8 Simple Rules to Reduce Your Risk of Dying Early

Back in 2007, the World Cancer Research Fund (WCRF) together with the American Institute for Cancer Research (AICR) issued their official recommendations on diet, physical activity, and weight management for cancer prevention. They based these recommendations on the best and most comprehensive scientific evidence currently available.

I’m going to tell you what these 8 recommendations are in just a minute, but there’s a more important issue we need to address first, namely: do the recommendations matter?

I mean, if following them made no difference, who needs to bother to know what they are? They only matter if they actually work.

And by “work”, I mean: Do they help you live longer?

Recently, researchers decided to investigate that very question. They took 378,864 participants from nine European countries enrolled into this thing called the European Prospective Investigation into Cancer and Nutrition study. And they basically checked—as researchers can do—to see how much these folks were complying with the anti-cancer recommendations. Then they gave everyone a score, with those scoring highest having the greatest compliance with the recommendations and those scoring lowest having the least.

(Remember, a high WCRF/AICR score means you are pretty much following the diet, exercise and weight management recommendations of the two major research institutions (World Cancer Research Fund and American Institute for Cancer Research). A low score means you’re pretty much ignoring the recs.)

So the researchers followed these 378,000 folks for a total of 12.8 years, during which 23,828 folks unfortunately passed away. Then they looked to see whether compliance with the recommendations helped keep folks out of that group of 23,828.

That would be something useful to know, wouldn’t it? If following the health guidelines didn’t give you any advantage over someone who ignored them, why bother to follow them?

The researchers developed a scale of 1-6 for men and 1-7 for women, depending on which of the guidelines (6 for men, 7 for women) they consistently followed.

Here’s what they found:

“Participants within the highest category of the WCRF/AICR score (5-6 points in men, 6-7 points in women) had a 34% lower hazard of death compared with participants within the lowest category of WCRF/AICR score (-2 points in men, 0-3 points in women). The WCRF/AICR score was also significantly associated with a lower hazard of dying from cancer, circulatory disease, and respiratory disease”.

Did you get that?

Those who followed these basic recommendations wound up dead 34% less of the time than those who didn’t. Your risk of being in the “wound up dead” group at the end of almost 13 years was reduced by 34% just by following these simple recommendations. And, not just being dead, but specifically being dead from cancer, circulatory disease (i.e. heart and brain disease) and respiratory disease (i.e. lung).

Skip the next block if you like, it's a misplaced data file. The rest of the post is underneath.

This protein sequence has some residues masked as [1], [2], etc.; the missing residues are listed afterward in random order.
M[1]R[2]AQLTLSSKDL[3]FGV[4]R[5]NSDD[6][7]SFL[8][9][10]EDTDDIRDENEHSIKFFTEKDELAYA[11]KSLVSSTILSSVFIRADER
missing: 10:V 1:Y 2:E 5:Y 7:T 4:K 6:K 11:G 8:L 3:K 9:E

Now do you want to know what the eight recommendations are?

I thought so.

Caveat emptor—for my part, I don’t agree with every single word that follows, but I agree with the majority of them and with the spirit of the others if not the letter. Obviously, for example, I believe strongly in dietary supplementation and believe that many of the nutrients I take on a daily basis do work in some way to reduce the risk of cancer. And for those consuming grass-fed meat, I don’t agree that it needs to be limited to 16 ounces a week. But, really, people, these are details, and not the kind in which the devil is found. Basically, these are seven easy-to-follow recommendations that ought to make a lot of difference and save a whole lot of lives if they were followed regularly.

So here, ladies and gentlemen, I give you the eight basic recommendations for diet, physical activity and weight management for cancer prevention from two of the most respected and esteemed research organizations in the world, the World Cancer Research Fund and the American Institute for Cancer Research:

  1. Be as lean as possible without becoming underweight
  2. Be physically active as part of your everyday life
  3. Limit consumption of (high-calorie) foods; avoid sugary drinks
  4. Eat mostly foods of plant origin
  5. Limit intake of red meat (i.e. <500 g a week, i.e. 16-18 ounces) and avoid processed meat
  6. Limit consumption of alcoholic drinks (2 or less a day for men, 1 or less a day for women)
  7. Limit consumption of salt—specifically, limit consumption of processed foods with added salt to ensure an intake of <6 grams a day (2400 mg of sodium)
  8. Aim to meet nutritional needs through diet alone (i.e. dietary supplements are not recommended for cancer prevention).

In a time when nutrition info and recommendations are becoming increasingly complex, it’s good to have a touchstone document or two reminding us of the basics.

And speaking of the basics, here are mine:

  • Eat real food.
  • Move around a lot.
  • Have a healthy respect for all the stuff we do not fully understand yet, especially when it comes to weight, obesity and disease.
  • Do the best you can.
  • Eat a lot of plants.
  • Don’t drink too much and don’t eat foods with a ton of added sodium.
  • Don’t eat sugar, don’t eat trans fats, eat dessert once a week.
  • Stay out of McDonald’s.
  • Aim for a nutrient-dense diet and stop drinking soda.
  • Be happy, count your blessings, contribute to others.
  • Make Love, frequently.
  • Play with an animal.
  • Get some sun.
  • Leave the toilet seat down.
  • Did I mention moving around a lot? (Just wanted to see if you’re paying attention.)

We may not know everything, but we do know some things, and one thing I know—with absolute certainty—is what my grandmother would have said if she had been asked what she thought of the eight recommendations listed above:

She would’ve said two words: “Couldn’t hurt”.

And she would have been— as grandmothers tend to be— absolutely, 100% right.